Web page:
The Trump administration said Monday that it would no longer make enrollment for small-business plans available on Healthcare.gov, a change that carries little practical impact but signals the administration's movement on a pledge to scale back parts of the Affordable Care Act.
Under the ACA, employers with as many as 50 workers could sign up for small-group plans through the Small Business Health Options Program, often called SHOP, where some employers could qualify for tax credits to lower premiums. As the exchange was originally envisioned, small employers could use the platform to make contributions to their employees' health coverage, allowing workers to pick which plans they preferred.
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But the health law's small-business tax credits proved insufficient to attract a large number of employers to the SHOP exchange, and most small-business owners shunned the federally run marketplaces in favor of working with private brokers. The administration's announcement of the change noted that less than 8,000 employers, with a combined 40,000 employees, enrolled in SHOP plans through the federal exchange in 2017.
"Our goal is to reduce ACA burdens on consumers and small businesses and make it easier for them to purchase coverage," Seema Verma, the administrator of the Centers for Medicare and Medicaid Services, said in a statement.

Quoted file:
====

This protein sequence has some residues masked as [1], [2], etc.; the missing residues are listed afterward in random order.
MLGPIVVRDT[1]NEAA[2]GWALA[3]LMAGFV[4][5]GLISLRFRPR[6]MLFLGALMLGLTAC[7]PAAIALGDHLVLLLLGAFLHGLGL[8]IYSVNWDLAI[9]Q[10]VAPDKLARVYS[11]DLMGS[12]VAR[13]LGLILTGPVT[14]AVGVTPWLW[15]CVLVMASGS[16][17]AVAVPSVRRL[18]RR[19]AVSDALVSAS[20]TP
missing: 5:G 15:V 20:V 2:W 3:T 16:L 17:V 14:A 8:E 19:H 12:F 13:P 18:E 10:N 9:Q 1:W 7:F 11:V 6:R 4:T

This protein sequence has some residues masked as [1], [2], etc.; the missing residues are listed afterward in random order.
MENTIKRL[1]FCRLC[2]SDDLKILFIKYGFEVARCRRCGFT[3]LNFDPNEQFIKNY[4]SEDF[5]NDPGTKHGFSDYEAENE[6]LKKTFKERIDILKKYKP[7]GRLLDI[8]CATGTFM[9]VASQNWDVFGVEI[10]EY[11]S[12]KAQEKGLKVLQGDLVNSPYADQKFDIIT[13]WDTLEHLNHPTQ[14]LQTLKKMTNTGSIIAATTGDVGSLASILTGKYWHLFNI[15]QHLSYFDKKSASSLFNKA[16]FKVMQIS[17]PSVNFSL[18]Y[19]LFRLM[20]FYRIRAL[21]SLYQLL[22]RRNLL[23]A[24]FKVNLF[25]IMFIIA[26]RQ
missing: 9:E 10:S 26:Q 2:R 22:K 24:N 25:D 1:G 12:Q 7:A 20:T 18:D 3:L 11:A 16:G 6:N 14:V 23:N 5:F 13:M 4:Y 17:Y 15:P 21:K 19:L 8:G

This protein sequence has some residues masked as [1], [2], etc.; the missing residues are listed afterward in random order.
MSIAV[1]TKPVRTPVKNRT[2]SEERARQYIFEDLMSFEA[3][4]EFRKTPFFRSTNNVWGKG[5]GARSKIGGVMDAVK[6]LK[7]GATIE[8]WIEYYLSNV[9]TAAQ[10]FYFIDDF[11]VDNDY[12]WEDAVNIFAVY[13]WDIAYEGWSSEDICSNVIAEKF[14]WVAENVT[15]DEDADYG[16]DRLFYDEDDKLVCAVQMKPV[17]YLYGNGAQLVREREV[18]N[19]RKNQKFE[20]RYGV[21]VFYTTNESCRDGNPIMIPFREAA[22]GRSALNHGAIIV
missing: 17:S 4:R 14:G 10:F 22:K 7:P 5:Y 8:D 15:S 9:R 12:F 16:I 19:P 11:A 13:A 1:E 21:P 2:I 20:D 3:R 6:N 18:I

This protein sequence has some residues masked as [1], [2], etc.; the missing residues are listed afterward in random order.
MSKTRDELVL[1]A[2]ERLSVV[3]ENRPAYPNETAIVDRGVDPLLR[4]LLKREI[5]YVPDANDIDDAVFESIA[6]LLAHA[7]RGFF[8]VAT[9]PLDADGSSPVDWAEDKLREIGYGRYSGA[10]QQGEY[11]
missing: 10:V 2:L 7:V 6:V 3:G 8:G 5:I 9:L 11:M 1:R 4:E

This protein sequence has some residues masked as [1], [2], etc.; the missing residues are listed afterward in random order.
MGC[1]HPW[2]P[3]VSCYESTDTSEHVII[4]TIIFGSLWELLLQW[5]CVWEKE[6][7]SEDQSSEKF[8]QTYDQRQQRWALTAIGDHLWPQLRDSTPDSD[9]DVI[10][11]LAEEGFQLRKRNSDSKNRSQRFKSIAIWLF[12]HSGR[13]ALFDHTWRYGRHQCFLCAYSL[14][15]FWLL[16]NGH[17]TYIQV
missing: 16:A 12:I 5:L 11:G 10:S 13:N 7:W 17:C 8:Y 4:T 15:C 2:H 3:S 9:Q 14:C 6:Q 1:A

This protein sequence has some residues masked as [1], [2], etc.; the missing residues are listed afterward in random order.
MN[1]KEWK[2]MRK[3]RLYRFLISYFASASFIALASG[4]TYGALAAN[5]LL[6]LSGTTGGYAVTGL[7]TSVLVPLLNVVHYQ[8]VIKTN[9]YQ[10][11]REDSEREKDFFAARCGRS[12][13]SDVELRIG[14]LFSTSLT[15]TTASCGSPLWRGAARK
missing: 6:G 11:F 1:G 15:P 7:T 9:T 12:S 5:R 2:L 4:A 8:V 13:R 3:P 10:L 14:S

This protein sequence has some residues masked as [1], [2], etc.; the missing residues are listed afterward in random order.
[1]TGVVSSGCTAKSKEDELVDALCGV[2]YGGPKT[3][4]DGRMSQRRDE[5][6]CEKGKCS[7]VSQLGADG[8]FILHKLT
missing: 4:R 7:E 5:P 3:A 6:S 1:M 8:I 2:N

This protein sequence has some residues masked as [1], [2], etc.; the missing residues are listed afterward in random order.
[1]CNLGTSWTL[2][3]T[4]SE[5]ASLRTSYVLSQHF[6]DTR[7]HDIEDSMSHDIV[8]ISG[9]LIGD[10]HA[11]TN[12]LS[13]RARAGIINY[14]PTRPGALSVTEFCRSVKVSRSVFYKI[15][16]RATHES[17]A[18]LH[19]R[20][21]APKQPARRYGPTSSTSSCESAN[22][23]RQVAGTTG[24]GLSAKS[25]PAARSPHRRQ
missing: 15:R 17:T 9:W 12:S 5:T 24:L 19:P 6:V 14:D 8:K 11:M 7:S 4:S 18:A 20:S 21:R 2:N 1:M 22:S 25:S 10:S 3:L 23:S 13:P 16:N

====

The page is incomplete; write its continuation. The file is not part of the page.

Some analysts depicted the move as largely a gesture.
"Scaling back the SHOP exchange won't really make much difference and is more of a symbolic move to chip away at the ACA," said Larry Levitt, a senior vice president at the Kaiser Family Foundation.
The CMS, which administers the ACA, said small-business tax credits would be made available to employers purchasing plans directly from insurers or through brokers. It also said the change wouldn't affect 17 states that run their own SHOP exchanges.
Though the change will mean little for most ACA consumers, it reflects the administration's intent to use executive authority to undo portions of the health law as Congress attempts to pass a larger repeal and replacement package.
President Donald Trump signed an executive order on his first day in office directing federal agencies to take steps they could to reduce the "regulatory burdens" of the health law, but the Department of Health and Human Services has announced few such actions.
John Desser, senior vice president of Public Affairs at EHealth, a private health insurance broker, said the government's decision to hand enrollment over to the private sector is a positive sign for other ACA markets.
"This is the model we would like, and hope, to see for individual coverage as well," Mr. Desser said.
Write to Michelle Hackman at Michelle.Hackman@wsj.com
(END) Dow Jones Newswires
May 15, 2017 19:52 ET (23:52 GMT)